For the few of you who actually read this blog at all consistently, you have my apologies on the incredible delays and gaps between posts for the last few months.  As some might know, I have my own web/graphic design business called Immersus Media and the last few months have been… productive – at least as far as paying jobs are concerned (which is awesome and I have absolutely no complaints but I wanted to explain my online absence).  Since the last time I posted at the very end of April I started and unsuccessfully finished at least 4 blog posts but every time ended up not having enough time to actually do what I’d wanted because of piling up deadlines for work.  I’ve even hired an assistant for the summer.

I’m launching several sites for clients so stay tuned for those updates and I’m going and try and relaunch this blog with a much better design and layout later this summer if possible (oh man…).  I’m pretty sure the new design is going to kick butt (it already does in my head so let’s see if I can make that happen).

Oh, updates… got a second monitor a month ago.  It’s so nice having two screens again! (I used to have two behemoth CRT monitors and eventually replaced them with a 24″ LCD and now I’m finally back up to two – crazy screen real estate for me to look at all those projects that are due any minute).

I just got the new iPhone 3G s and so far it’s awesome.  I upgraded from an ol’ Samsung flip phone so it’s weird suddenly having what amounts to a small computer in my pocket.

I also FINALLY got Lightroom 2 and have it all set up to export directly to both my Flickr account AND directly to my blog (which should hopefully force me to actually get some consistent stuff up on here).  Thanks to all those that helped me decide between LR2 and Aperture.  I tried out both versions via trial editions and although I liked Aperture 2 more initially (it’s more integrated with Mac stuff, easier to use off the bat, less intimidating layout in my opinion), I decided LR2 was better overall.  It seems a bit more robust in it’s editing capabilities (you can edit specific parts of images more than you can with Aperture) and integration with other Adobe programs (which makes sense).  Plus I like how it handles the files (it’s basically a documents tree and you create a catalog whereas in Aperture it’s in a ‘Library’ which seems more restrictive to me – a small difference but could be big long term if Aperture loses any support while the way LR2 handles it, the files can presumably be handled by other applications in the future (in case LR ceases to exist or something).  For those of you that are interested, I’ll write up a quick little post sometime soon (cross my fingers) about plug-ins for LR2 that I recommend.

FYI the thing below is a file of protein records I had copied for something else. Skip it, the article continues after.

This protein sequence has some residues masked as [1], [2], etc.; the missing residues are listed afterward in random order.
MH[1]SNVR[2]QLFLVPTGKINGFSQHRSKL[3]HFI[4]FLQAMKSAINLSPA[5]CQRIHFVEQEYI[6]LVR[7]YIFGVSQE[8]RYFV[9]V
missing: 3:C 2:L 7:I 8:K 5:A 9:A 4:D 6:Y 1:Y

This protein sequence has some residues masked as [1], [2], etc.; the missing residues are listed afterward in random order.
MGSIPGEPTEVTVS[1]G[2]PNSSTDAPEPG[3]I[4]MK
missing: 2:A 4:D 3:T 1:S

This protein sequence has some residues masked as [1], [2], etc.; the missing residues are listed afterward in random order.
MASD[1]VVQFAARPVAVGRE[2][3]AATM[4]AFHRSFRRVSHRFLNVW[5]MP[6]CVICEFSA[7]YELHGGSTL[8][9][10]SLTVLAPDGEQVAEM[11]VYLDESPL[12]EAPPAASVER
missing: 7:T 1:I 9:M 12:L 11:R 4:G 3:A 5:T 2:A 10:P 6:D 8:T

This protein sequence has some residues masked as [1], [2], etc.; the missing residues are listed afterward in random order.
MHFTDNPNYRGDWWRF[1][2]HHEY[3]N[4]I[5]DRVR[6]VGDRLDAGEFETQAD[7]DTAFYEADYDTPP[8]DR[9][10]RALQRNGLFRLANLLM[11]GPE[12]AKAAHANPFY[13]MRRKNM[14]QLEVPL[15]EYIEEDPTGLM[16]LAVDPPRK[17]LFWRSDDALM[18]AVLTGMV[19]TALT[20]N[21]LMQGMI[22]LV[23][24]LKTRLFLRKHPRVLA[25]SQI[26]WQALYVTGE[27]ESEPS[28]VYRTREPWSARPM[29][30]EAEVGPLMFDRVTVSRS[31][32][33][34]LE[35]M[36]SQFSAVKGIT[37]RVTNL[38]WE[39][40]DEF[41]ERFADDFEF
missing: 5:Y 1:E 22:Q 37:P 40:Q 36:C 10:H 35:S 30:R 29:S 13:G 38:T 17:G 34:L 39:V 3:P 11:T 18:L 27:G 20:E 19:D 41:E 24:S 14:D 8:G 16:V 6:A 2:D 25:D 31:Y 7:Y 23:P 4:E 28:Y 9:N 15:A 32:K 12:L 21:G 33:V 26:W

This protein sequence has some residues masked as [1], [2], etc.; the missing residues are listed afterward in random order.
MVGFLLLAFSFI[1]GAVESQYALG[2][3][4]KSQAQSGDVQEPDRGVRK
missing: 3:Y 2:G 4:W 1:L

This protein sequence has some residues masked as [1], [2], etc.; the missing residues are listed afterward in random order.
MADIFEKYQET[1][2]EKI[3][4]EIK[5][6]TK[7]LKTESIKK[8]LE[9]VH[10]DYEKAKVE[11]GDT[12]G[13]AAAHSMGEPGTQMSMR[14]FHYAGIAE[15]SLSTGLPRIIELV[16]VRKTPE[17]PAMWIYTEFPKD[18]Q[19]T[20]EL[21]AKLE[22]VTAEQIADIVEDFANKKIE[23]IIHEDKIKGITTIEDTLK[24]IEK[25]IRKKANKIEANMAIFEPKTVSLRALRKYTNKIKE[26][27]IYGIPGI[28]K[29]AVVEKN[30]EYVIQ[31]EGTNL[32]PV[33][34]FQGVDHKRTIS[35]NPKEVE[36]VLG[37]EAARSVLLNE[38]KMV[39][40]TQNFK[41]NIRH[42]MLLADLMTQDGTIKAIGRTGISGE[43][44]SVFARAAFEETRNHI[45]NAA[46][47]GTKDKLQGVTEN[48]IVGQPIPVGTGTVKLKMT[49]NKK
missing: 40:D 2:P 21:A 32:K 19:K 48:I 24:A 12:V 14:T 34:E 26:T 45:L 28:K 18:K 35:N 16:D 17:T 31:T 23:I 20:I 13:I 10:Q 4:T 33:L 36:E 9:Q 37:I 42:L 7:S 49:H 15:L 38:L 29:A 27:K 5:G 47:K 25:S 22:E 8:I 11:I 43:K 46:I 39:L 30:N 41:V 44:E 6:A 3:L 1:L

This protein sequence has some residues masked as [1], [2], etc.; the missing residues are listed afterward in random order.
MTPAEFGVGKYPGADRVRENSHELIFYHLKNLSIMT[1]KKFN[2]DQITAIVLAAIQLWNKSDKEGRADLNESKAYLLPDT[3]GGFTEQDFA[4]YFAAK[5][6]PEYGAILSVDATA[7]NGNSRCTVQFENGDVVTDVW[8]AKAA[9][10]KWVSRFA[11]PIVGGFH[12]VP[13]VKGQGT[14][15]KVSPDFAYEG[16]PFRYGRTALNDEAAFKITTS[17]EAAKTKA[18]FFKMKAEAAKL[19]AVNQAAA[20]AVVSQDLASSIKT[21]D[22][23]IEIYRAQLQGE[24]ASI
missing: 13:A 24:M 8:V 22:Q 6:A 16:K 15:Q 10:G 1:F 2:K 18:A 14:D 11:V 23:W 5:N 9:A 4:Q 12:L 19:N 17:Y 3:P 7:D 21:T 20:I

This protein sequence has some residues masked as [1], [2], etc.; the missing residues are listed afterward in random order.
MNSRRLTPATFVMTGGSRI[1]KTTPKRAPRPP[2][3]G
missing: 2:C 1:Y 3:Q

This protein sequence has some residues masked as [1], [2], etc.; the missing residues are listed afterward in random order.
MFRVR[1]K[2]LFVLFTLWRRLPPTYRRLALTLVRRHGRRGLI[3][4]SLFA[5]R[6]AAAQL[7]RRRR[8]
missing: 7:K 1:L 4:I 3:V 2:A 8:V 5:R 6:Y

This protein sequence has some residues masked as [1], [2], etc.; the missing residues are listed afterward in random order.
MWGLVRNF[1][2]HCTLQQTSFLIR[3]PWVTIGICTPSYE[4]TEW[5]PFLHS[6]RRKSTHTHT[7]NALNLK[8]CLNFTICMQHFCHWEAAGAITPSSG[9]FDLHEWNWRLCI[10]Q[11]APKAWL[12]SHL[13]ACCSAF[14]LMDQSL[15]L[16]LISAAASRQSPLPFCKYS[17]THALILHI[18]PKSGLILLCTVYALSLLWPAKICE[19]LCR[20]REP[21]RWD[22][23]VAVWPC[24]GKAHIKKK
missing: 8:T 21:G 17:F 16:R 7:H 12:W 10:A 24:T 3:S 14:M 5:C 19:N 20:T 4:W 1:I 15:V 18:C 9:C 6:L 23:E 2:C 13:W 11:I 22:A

Melissa, my wife, is busy with school stuff so we’ve both been kind of haywire in general lately but I’m looking forward to spending plenty of time with her next month (road trip!).

I think that’s it about it really – lots of design work and a few new gadgets.  Good times.  Now I need a break from this computer.  Peace!


Amazon MP3 Rocks My Casbah

For those of you out there that like music and who actually pay for it legitimately online, I just can’t recommend enough.  Amazon’s offering is VASTLY superior to Apple’s iTunes it’s ridiculous.  Personally, I like owning something tangible for the most part.  Digital music has always seemed to be “less than” to me.  In fact, most of my music library is from used CDs (and CDs are starting to really tick me off on how easily they scratch).  Apparently, along with being a pack rat I’m also a tight wad.  Right.  With that aside, when I do purchase music online it has always been with a feeling of incomplete ownership.  And this is where my comparison of the two digital music stores comes in.

I am thankful that iTunes helped to break down the boundary of purchasing something digital online for the average person.  Kudos to you, Apple.  However, iTunes is a flippin’ rip-off at this point as it stands.  Seriously, $.99 for EVERY song.  Every one?  No discounts or special sales?  I just admitted I’m a tight wad.  Work with me here, Apple. (*UPDATE: Apple has, in fact, decided to “work with me” and the day after I originally made this post, Apple announced they would faze out their DRM and introduce a new pricing structure) You make it super simple to purchase music, you say.  Well anyone who sells music online should make that one of their goals.  And yes, Apple, has the one up on this category.  Purchasing music is unbelievably simple once an account has been set-up.  But then you’re not really purchasing the music are you?  You’re temporarily borrowing it.  It’s called DRM.  It supposedly helps prevent piracy but last I checked piracy is rampant.  What it really does is tick off the people who actually do purchase the product legitimately.

Case in point:  I’ve gone through a few computers and/or hard-drives.  Normal wear and tear kind of stuff.  Every time I transfer my music library for iTunes I am asked to approve the “new” device.  Same goes for replaced iPods.  I can put the music on something along the lines of up to 5 devices or computers.  This concept works great if I purchase music like I purchase something from the grocery store.  But what if I want to own my music for 20+ years (like a good record).  Assuming a replaced computer or iPod every… I don’t know… 5 years (X2, one for the computer and one for the mp3 player) then I’m looking at losing full control of my music library in 15 years or less.  And that’s being generous. (My argument still stand against DRM in general, regardless if it’s not necessarily going to continue to be an issue specifically with iTunes.) Continue reading Amazon MP3 Rocks My Casbah